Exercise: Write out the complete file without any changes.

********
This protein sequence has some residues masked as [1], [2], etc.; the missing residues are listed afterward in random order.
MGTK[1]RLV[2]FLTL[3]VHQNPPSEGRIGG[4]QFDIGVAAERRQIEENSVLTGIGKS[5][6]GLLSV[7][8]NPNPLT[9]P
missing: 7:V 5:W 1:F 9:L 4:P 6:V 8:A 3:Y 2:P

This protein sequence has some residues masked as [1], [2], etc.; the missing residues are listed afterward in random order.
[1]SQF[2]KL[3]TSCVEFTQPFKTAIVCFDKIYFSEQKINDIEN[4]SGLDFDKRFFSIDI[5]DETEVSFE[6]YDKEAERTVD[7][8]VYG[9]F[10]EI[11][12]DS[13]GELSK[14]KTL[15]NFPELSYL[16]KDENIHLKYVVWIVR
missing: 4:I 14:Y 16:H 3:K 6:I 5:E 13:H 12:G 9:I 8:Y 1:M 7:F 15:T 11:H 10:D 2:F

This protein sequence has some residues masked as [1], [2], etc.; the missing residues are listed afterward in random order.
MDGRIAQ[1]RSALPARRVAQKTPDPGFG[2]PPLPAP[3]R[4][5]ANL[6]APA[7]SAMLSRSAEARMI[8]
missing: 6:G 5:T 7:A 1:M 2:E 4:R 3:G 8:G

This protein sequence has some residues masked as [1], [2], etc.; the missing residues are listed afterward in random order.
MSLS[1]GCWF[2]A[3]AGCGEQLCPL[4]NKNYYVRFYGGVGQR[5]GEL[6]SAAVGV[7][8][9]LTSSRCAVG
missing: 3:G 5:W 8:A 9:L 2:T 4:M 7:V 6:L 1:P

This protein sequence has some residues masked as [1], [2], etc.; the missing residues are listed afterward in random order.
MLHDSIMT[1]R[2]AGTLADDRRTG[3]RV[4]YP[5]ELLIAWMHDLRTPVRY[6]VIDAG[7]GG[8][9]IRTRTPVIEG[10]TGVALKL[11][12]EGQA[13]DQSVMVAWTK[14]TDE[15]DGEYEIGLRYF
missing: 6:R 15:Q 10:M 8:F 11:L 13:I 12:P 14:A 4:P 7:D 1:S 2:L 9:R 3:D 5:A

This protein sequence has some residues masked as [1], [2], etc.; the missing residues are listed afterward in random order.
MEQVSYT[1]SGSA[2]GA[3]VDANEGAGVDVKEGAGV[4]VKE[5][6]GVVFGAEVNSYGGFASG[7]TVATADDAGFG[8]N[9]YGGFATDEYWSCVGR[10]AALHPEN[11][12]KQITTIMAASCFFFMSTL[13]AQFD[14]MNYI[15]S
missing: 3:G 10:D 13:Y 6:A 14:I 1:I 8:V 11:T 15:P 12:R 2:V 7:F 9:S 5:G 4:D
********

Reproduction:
This protein sequence has some residues masked as [1], [2], etc.; the missing residues are listed afterward in random order.
MGTK[1]RLV[2]FLTL[3]VHQNPPSEGRIGG[4]QFDIGVAAERRQIEENSVLTGIGKS[5][6]GLLSV[7][8]NPNPLT[9]P
missing: 7:V 5:W 1:F 9:L 4:P 6:V 8:A 3:Y 2:P

This protein sequence has some residues masked as [1], [2], etc.; the missing residues are listed afterward in random order.
[1]SQF[2]KL[3]TSCVEFTQPFKTAIVCFDKIYFSEQKINDIEN[4]SGLDFDKRFFSIDI[5]DETEVSFE[6]YDKEAERTVD[7][8]VYG[9]F[10]EI[11][12]DS[13]GELSK[14]KTL[15]NFPELSYL[16]KDENIHLKYVVWIVR
missing: 4:I 14:Y 16:H 3:K 6:I 5:E 13:H 12:G 9:I 8:Y 1:M 7:F 15:T 11:H 10:D 2:F

This protein sequence has some residues masked as [1], [2], etc.; the missing residues are listed afterward in random order.
MDGRIAQ[1]RSALPARRVAQKTPDPGFG[2]PPLPAP[3]R[4][5]ANL[6]APA[7]SAMLSRSAEARMI[8]
missing: 6:G 5:T 7:A 1:M 2:E 4:R 3:G 8:G

This protein sequence has some residues masked as [1], [2], etc.; the missing residues are listed afterward in random order.
MSLS[1]GCWF[2]A[3]AGCGEQLCPL[4]NKNYYVRFYGGVGQR[5]GEL[6]SAAVGV[7][8][9]LTSSRCAVG
missing: 3:G 5:W 8:A 9:L 2:T 4:M 7:V 6:L 1:P

This protein sequence has some residues masked as [1], [2], etc.; the missing residues are listed afterward in random order.
MLHDSIMT[1]R[2]AGTLADDRRTG[3]RV[4]YP[5]ELLIAWMHDLRTPVRY[6]VIDAG[7]GG[8][9]IRTRTPVIEG[10]TGVALKL[11][12]EGQA[13]DQSVMVAWTK[14]TDE[15]DGEYEIGLRYF
missing: 6:R 15:Q 10:M 8:F 11:L 13:I 12:P 14:A 4:P 7:D 1:S 2:L 9:R 3:D 5:A

This protein sequence has some residues masked as [1], [2], etc.; the missing residues are listed afterward in random order.
MEQVSYT[1]SGSA[2]GA[3]VDANEGAGVDVKEGAGV[4]VKE[5][6]GVVFGAEVNSYGGFASG[7]TVATADDAGFG[8]N[9]YGGFATDEYWSCVGR[10]AALHPEN[11][12]KQITTIMAASCFFFMSTL[13]AQFD[14]MNYI[15]S
missing: 3:G 10:D 13:Y 6:A 14:I 1:I 8:V 11:T 15:P 12:R 2:V 7:F 9:S 5:G 4:D